Will Uncle Sam give us a healthier food system?

Earlier this summer, the Association of Food Journalists invited me to moderate a debate on food policy between representatives of the Obama and Romney campaigns at their annual conference in Washington. The Obama team offered up Dora Hughes, a special advisor to Health and Human Services Secretary Kathleen Sebelius. The Romney folks stalled, then asked for some sample questions. When we provided them, they stopped responding to all calls and emails. Radio silence.

It would be easy to write this off as a classic example of Republicans avoiding what seems like a natural issue for Democrats. But a look at Obama’s record shows tepid support for many important food issues, from labeling for genetically modified foods (GMOs) to food safety and food marketing to kids. Only the photo-op-ready White House garden has delivered, and exceeded, its original promise.

Food should be the kind of issue on which the government can easily take the lead. After all, everybody eats. As I argue in the IATP Food and Community election food forum, in our hyper-partisan political climate, it is difficult for even a progressive government to take action. Any move that limits personal choice or even suggests that the government wants to “tell Americans what to eat” are made to seem as radical as calls to legalize prostitution.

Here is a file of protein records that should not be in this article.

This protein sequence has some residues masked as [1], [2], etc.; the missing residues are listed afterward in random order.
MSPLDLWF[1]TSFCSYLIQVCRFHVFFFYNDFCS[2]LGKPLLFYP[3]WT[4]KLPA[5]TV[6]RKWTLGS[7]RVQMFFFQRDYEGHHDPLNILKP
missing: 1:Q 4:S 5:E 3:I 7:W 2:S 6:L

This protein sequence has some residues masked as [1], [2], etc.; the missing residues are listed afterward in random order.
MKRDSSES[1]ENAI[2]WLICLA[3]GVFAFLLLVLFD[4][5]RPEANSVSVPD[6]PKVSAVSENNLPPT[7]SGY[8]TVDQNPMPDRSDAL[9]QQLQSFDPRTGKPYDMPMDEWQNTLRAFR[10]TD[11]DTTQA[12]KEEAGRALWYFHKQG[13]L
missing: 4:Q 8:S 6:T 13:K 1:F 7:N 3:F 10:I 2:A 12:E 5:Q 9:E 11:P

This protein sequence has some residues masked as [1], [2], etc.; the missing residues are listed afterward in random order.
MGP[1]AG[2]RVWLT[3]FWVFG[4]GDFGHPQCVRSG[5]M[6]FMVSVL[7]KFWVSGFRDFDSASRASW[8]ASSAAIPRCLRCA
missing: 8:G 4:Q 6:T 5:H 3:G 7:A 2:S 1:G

This was not always the case. During the First and Second World Wars, the government was very clear about what patriotic citizens should eat – and what they shouldn’t. Posters admonished families to “Eat more corn,” “Eat Irish potatoes” and to “Eat more cottage cheese; You’ll need less meat.” My favorite, distributed in 1917 by the U.S. Food Administration, is very specific, indeed. It reads: “Eat more corn, oats and rye products. Fish and poultry. Fruits, vegetables and potatoes. Baked, boiled and broiled foods. Eat less wheat, meat, sugar and fats to save for the army and our allies.”

But those were the days when the government was accorded respect, not despised and misunderstood. (Get the government’s hands off my Medicare!) Even if the government were brave enough to tell us how to eat, would anyone listen?

Government does have a role. But it will be a patchwork of homegrown solutions that will create a just and healthy food system. In some places, charismatic political leaders will fight for good food. In Oklahoma City, Republican Mayor Mick Cornett has turned his town into what The New York Times calls “a laboratory for healthy living” with bike lanes, billboards and posters declaring the evils of sugary drinks and programs that offer free medical checkups in exchange for taking health classes. In Boston, Mayor Tom Menino introduced an urban agriculture initiative to increase access to affordable and healthy food. In other cities, grassroots efforts will be necessary to inspire action.

Sad as it is, we, the people, cannot wait for the government to create the food system we want. We must build it locally and force the government to take notice and act.

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  • About Me

    Jane BlackI am a Washington, D.C.-based food writer who covers food politics, trends and sustainability issues. My work appears in the Washington Post, (where I was a staff writer), the New York Times, Saveur, New York magazine and other publications. On this site, you will find my blog and links to my written work and my Washington Post columns.